Banish the Breed

The phenomenal rise of vehicular traffic in Srinagar over the past years is a true sign of the city’s progress and development as the detestable sight of pedestrians is clearly on its way out.  First, this slur on modernity was denied space on pavements and footpaths by allowing their wholesale encroachment, and when, as species low down on the evolution and intelligence scale are wont to do, it failed to take the hint, in came endless lines of sleek automobiles parking themselves at fashionable angles before endless lines of fashionable stores. The mean creatures found a way round this as well by developing a knack of zig-zagging through the phalanx, but have now for long come up against a problem they can’t think a way out of, except by throwing themselves at the feet – no, the wheels – of  Kashmir’s overlords.

For, the leaders’ and policy-makers’ ingenuity in giving Srinagar a metropolitan character by eradicating the scourge of pedestrians appears to have arrived at a critical stage: the impenetrable and swift stream of traffic that would have done mafia-ruled New York proud has made it well nigh impossible for this breed to “cross to the other side” on the city’s thoroughfares.  Political overtones apart, here is one case of the proud planners of Srinagar having learned from the mistakes of others: they have stoutly refused to succumb to the stupidity of providing silly things like zebra crossings that have only served to encourage and prolong the survival of the pedestrian blight in other major world cities. Why spend good money on saving bad rubbish. Besides, what would those tourists-that-never-come from Europe, America and Australia think of the Chief Minister’s passion for classy and powerful SUVs if their speeding cabs had to halt for some shabby native who had the audacity to think that he had some right on the Boulevard. Third-world leaders, after all, have reputations to keep, and many Jones’s to keep up with.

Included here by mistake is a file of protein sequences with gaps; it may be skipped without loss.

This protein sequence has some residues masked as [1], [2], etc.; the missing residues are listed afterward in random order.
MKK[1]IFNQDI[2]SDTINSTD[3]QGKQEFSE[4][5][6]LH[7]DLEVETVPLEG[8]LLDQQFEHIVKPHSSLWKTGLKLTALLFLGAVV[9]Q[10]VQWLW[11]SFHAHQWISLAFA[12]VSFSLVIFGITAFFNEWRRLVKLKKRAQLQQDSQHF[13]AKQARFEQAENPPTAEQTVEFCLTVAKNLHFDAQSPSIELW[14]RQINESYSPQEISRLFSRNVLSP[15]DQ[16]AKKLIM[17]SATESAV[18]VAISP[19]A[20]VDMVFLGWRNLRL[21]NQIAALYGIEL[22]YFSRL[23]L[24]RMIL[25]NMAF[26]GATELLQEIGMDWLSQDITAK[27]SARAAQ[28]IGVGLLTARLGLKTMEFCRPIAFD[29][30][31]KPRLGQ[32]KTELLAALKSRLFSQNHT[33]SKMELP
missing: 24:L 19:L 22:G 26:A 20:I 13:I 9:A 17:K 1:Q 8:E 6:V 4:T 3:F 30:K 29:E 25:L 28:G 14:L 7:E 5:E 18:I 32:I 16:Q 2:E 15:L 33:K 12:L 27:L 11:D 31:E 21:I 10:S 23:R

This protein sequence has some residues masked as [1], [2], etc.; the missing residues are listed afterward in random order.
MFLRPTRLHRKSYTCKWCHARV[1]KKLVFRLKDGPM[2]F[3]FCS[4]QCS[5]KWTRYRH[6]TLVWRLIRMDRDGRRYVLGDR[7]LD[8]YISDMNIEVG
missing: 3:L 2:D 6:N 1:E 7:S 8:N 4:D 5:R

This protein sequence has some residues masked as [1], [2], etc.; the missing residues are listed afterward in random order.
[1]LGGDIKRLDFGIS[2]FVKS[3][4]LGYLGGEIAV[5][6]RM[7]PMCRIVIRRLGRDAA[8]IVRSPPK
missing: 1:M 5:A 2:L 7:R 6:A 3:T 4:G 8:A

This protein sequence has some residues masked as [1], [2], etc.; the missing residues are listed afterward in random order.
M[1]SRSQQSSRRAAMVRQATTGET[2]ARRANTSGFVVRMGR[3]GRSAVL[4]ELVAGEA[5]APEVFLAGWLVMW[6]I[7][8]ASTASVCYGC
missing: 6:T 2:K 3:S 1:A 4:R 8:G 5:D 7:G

Some would say that the planning rivals German thoroughness in terms of attention to detail. Extraordinary care has been taken not to have even a stray designated pedestrian crossing point in the entire, magnificently designed, city to send an unmistakable signal that Srinagar has outstripped all great metropolises in moving towards banishing the primitive act of walking from its life. Civilizations to come would find themselves in eternal debt to the city for this feat – its citizens already are to numerous institutions of instant and easy finance.

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